BY ANDREAS YILMA
NAUGATUCK — Horrific details emerged Nov. 21 as police reported an arrest warrant had been issued for a man believed to have murdered and dismembered his infant daughter and who remains on the run since the grim discovery Nov. 18.
Christopher Francisquini, 31, of Naugatuck, faces charges of murder and risk of injury to a minor for the death of 11-month-old Camilla Francisquini. With that warrant, police for the first time publicly named the slain baby and confirmed the alleged killer is her father.
Police and first responders who arrived at the scene found Camilla’s body dismembered, said Naugatuck Police Chief Colin McAllister said at a news conference Monday morning at the police station.
Out of respect for the infant’s grieving family, police declined to discuss more, or to provide any photos of the infant to put a face as well as a name to the defenseless victim. The state medical examiner’s office determined her cause of death to be neck compressions and stab wounds.
“In the collective law enforcement careers of everybody who’s here as well as those who have investigated, this is definitely one of the most difficult and trying cases that we’ve ever had to investigate,” McAllister said Monday.
Naugatuck police responded shortly after 11:30 a.m. Friday to 150 Millville Ave. after someone police described as a household member discovered the deceased baby and called 911.
Francisquini, 31, one of several people who live at the residence, has been the subject of an ongoing and expanding manhunt since.
Naugatuck police, New Haven police, Waterbury police, state police and the FBI, which is offering a reward of up to $10,000 for information leading to Francisquini’s arrest and conviction, are working together to find him.
“We will continue to do so to ensure that we can bring any resources necessary to bring the crime to closure and this subject to justice,” said FBI Special Agent David Sundberg.
McAllister said Naugatuck police obtained the warrant for Francisquini on Sunday night. There is a $5 million bond on him as well.
Francisquini has an extensive criminal history dating back 10 years, including assault, criminal possession of a firearm, carjacking, robbery and larceny. He was on special parole with an ankle monitor when his daughter was murdered, McAllister said.
Investigators determined he cut the monitor off in Waterbury, after the girl was dead.
Before the 911 call Friday morning, Francisquini and the baby’s mother had been involved in a dispute in Waterbury, although the mother wasn’t injured, police said. Francisquini also destroyed his cellphone, along with the GPS monitor, after that fight.
Police said they believe he killed his daughter before the dispute, and her mother did not know her baby had been killed. The mother returned home, and the 911 call was made.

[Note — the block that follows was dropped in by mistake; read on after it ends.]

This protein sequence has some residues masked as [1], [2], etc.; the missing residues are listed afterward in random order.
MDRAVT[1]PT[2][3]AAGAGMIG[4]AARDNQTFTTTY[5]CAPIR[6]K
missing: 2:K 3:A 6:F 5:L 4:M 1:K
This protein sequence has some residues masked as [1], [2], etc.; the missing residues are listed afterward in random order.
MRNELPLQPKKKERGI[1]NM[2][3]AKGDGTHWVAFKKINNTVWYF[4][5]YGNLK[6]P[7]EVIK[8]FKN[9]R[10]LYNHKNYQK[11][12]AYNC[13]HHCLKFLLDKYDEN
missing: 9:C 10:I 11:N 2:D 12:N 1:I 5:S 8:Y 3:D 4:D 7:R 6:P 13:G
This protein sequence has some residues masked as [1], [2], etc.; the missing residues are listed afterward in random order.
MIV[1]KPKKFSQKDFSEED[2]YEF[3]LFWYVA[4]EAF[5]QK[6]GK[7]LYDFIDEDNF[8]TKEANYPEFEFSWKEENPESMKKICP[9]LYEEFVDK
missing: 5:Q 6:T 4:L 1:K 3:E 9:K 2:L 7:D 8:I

McAllister declined to say who discovered the baby’s body.
McAllister said the suspect, a 6-foot, 230-pound Hispanic male, is considered armed and dangerous. He cautioned the public against approaching him.
“If anyone out there is providing aid, assisting or helping to hide Francisquini, you yourself are not safe. This suspect has shown a predisposition to violence and … a violent, violent homicidal act,” McAllister said. “We need you to contact law enforcement immediately if you have any information on Francisquini’s whereabouts. You are not safe.”
McAllister said Francisquini was driving a gray 2006 Chevy Impala that belonged to a family member. The vehicle was found abandoned on Interstate 91 in the area of Exit 8 in New Haven on Friday evening. Police located the car based on information provided by a tipster.
At the same time, detectives from Naugatuck police and the state police’s Major Crime Squad worked at the crime scene through Friday night and into Saturday morning.
Surveillance photos have shown Francisquini on Quinnipiac Avenue in New Haven about 4 p.m. Friday. The suspect had some contact with members of the public in New Haven, according to police.
McAllister said his message to Francisquini is to turn himself in to police immediately.
“We will not rest until we take you into custody. We will be putting forward every effort to locate and apprehend this suspect and bring him to justice,” McAllister said. “This is an unconscionable act. It is a heinous crime.”
“The death of anyone is tragic, but in these circumstances this is something that affects Naugatuck as a community as a whole. I believe sincerely that our community is grieving with that family,” McAllister said. “Naugatuck has felt this loss across all sections of our community, and our detectives, our investigators, all of Naugatuck’s first responders have been deeply affected by this horrific and heinous crime. This is something that we will not rest until Francisquini is brought to justice.”